If WordPad doesn’t have an option for opening your file, make note of its file type here. For example, our second file in this document is a .mp3 file.
Then, go back to your “Files from [Document]” folder and double-click the “embeddings” folder inside the “word” folder.
Unfortunately, the file types are not preserved in the filenames. They all have a “.bin” file extension instead. If you know what types of files are embedded in the file, you can probably deduce which file is which by the size of the file. In our example, we had a PDF file and an MP3 file embedded in our document. Because the MP3 file is most likely larger than the PDF file, we can figure out which file is which by looking at the sizes of the files and then rename them using the correct extensions. Below, we’re renaming the MP3 file.
Note that not all files will necessarily open using this process–for example, our PDF file opened correctly from WordPad, but we couldn’t get it to open by renaming its .bin file.
Once you’ve extracted the content of the zipped file, you can revert the extension of the original file back to .docx, .xlsx, or .pptx. The file will remain intact and can be opened normally in the corresponding program.
If you need to extract images from an Office 2003 (or earlier) document, there’s a free tool called Office Image Extraction Wizard that makes this task easy. This program also allows you to extract images from multiple documents (of the same or different types) at once. Download the program and install it (there’s also a portable version available if you’d rather not install it).
Run the program, and the Welcome screen displays. Click “Next”.
First, we need to select the file from which you want to extract the images. On the Input & Output screen, click the “Browse” (folder icon) button to the right of the Document edit box.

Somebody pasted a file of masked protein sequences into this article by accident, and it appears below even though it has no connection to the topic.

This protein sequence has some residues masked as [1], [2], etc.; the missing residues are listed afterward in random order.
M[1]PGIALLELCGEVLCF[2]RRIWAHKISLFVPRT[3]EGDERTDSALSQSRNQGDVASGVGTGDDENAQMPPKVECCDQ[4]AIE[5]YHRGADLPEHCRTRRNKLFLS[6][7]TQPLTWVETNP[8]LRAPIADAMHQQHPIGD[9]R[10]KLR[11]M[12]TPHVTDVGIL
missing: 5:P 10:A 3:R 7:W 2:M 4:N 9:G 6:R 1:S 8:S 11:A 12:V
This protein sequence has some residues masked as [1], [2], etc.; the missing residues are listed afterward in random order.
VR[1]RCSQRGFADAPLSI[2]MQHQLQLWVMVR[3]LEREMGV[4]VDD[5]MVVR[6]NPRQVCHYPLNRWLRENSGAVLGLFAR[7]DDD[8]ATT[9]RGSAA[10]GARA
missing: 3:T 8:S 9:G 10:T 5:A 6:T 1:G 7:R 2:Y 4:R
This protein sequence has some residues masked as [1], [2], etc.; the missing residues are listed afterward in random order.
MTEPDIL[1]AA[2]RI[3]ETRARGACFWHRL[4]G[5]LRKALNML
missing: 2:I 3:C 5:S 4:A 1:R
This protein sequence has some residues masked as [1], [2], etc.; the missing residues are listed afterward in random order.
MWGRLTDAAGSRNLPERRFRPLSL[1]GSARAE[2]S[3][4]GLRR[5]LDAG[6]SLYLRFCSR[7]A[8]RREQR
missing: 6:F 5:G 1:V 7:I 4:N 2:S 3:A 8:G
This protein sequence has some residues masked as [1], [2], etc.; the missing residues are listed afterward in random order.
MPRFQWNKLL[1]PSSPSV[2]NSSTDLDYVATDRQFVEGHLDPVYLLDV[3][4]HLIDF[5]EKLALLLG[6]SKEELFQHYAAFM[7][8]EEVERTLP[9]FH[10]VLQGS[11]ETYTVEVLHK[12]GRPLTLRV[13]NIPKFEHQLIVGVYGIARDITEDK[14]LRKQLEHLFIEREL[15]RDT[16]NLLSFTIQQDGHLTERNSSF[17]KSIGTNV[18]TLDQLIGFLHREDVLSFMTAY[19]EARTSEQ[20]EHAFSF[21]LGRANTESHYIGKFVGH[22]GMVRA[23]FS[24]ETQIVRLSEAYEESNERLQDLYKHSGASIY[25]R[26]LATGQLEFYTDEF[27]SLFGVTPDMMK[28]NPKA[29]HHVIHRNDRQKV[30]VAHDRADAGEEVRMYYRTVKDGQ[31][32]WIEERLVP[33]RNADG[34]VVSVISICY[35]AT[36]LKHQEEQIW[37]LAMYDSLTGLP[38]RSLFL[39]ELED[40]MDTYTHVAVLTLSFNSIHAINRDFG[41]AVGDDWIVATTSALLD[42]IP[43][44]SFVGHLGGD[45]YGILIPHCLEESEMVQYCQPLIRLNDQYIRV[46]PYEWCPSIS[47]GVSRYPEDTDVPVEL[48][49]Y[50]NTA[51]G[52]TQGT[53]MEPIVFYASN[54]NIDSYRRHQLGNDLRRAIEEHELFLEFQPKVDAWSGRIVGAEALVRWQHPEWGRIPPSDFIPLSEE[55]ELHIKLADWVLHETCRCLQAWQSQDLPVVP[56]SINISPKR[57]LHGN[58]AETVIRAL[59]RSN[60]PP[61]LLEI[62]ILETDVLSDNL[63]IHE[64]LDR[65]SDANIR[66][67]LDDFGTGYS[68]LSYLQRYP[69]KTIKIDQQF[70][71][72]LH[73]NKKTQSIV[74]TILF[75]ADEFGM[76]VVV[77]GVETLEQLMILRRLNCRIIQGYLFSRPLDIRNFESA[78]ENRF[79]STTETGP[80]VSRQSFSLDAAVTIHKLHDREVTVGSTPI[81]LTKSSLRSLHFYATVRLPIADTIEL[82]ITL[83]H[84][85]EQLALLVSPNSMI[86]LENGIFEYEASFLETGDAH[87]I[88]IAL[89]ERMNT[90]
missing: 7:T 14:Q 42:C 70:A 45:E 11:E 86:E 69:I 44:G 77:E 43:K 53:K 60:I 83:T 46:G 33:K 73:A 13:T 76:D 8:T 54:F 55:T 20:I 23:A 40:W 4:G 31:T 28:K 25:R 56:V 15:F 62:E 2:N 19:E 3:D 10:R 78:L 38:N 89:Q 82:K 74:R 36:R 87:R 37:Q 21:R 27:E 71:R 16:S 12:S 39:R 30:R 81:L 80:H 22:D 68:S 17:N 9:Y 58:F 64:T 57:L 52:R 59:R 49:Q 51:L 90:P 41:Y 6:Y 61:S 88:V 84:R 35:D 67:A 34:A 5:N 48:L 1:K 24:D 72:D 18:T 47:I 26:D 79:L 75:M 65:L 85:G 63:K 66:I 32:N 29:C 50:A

Navigate to the folder containing the document you want, select it, and click “Open”.
The folder that contains the selected file automatically becomes the Output folder. To create a subfolder within that folder named the same as the selected file, click the “Create a folder here” check box so there is a check mark in the box. Then, click “Next”.
On the Ready to Start screen, click “Start” to begin extracting the images.
The following screen displays while the extraction processes.
On the Finished screen, click the “Click here to open destination folder” to view the resulting image files.
Because we chose to create a subfolder, we get a folder containing the image files extracted from the file.
You will see all the images as numbered files.
You can also extract images from multiple files at once. To do this, on the Input & Output screen, click the “Batch Mode” check box so there is a check mark in the box.
The Batch Input & Output screen displays. Click “Add Files”.
On the Open dialog box, navigate to the folder containing any of the files from which you want to extract images, select the files using the “Shift” or “Ctrl” key to select multiple files, and click “Open”.
You can add files from another folder by clicking “Add Files” again, navigating to the folder on the Open dialog box, selecting the desired files, and clicking “Open”.
Once you’ve added all the files from which you want to extract images, you can choose to create a separate folder for each document within the same folder as each document into which the image files will be saved by clicking the “Create a folder for each document” check box so there is a check mark in the box.
You can also specify the Output folder to be the “Same as each file’s input folder” or enter or select a custom folder using the edit box and “Browse” button below that option. Click “Next” once you have selected the options you want.
Click “Start” on the Ready to Start screen.
The following screen displays showing the extraction progress.
The number of images extracted displays on the Finished screen. Click “Close” to close the Office Image Extraction Wizard.
If you chose to create a separate folder for each document, you will see folders with the same names as the files containing the images, whichever output folder(s) you specified.
Again, we get all the images as numbered files for each document.
Now you can rename the images, move them, and use them in your own documents. Just make sure you have the rights to use them legally.